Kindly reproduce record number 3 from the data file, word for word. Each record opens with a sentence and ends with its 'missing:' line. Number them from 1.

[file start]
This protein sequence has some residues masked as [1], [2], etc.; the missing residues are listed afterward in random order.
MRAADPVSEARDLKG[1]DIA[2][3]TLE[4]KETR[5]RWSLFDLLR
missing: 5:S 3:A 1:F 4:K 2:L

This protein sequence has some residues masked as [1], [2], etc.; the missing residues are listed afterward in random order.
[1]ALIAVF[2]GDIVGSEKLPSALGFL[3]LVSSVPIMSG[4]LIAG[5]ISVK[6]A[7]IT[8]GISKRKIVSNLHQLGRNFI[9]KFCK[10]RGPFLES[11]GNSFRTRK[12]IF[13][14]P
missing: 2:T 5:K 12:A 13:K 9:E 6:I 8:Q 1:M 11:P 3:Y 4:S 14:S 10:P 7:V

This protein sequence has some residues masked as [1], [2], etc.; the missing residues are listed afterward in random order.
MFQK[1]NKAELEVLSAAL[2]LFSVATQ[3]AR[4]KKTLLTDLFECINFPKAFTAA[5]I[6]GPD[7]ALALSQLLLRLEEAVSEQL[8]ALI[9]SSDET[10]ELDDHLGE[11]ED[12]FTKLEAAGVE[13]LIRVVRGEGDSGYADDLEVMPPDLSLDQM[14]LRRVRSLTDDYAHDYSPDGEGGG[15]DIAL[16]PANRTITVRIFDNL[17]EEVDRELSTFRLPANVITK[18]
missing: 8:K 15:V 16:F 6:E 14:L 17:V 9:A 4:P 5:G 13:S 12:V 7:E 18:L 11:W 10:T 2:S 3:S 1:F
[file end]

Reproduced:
This protein sequence has some residues masked as [1], [2], etc.; the missing residues are listed afterward in random order.
MFQK[1]NKAELEVLSAAL[2]LFSVATQ[3]AR[4]KKTLLTDLFECINFPKAFTAA[5]I[6]GPD[7]ALALSQLLLRLEEAVSEQL[8]ALI[9]SSDET[10]ELDDHLGE[11]ED[12]FTKLEAAGVE[13]LIRVVRGEGDSGYADDLEVMPPDLSLDQM[14]LRRVRSLTDDYAHDYSPDGEGGG[15]DIAL[16]PANRTITVRIFDNL[17]EEVDRELSTFRLPANVITK[18]
missing: 8:K 15:V 16:F 6:E 14:L 17:V 9:A 4:P 5:G 13:S 12:V 7:E 18:L 11:W 10:T 2:S 3:S 1:F